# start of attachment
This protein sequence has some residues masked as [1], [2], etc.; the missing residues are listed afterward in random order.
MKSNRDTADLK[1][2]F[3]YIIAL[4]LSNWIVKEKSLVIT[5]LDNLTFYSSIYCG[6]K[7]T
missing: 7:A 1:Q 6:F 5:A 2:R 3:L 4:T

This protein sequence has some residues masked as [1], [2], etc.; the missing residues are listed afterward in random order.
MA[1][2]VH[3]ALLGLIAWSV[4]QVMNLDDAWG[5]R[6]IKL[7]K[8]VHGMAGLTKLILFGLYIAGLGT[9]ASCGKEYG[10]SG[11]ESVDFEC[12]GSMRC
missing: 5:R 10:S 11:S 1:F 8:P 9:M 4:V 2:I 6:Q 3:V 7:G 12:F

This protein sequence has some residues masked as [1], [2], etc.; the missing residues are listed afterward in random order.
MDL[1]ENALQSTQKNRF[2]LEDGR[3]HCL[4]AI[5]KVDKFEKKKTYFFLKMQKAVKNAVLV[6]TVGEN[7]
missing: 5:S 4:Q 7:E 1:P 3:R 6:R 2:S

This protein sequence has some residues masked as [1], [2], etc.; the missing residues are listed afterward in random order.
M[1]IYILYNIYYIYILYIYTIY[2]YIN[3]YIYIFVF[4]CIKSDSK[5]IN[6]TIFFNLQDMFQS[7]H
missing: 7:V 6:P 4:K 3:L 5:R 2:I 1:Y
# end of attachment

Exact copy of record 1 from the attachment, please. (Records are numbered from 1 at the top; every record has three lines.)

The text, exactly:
This protein sequence has some residues masked as [1], [2], etc.; the missing residues are listed afterward in random order.
MKSNRDTADLK[1][2]F[3]YIIAL[4]LSNWIVKEKSLVIT[5]LDNLTFYSSIYCG[6]K[7]T
missing: 7:A 1:Q 6:F 5:A 2:R 3:L 4:T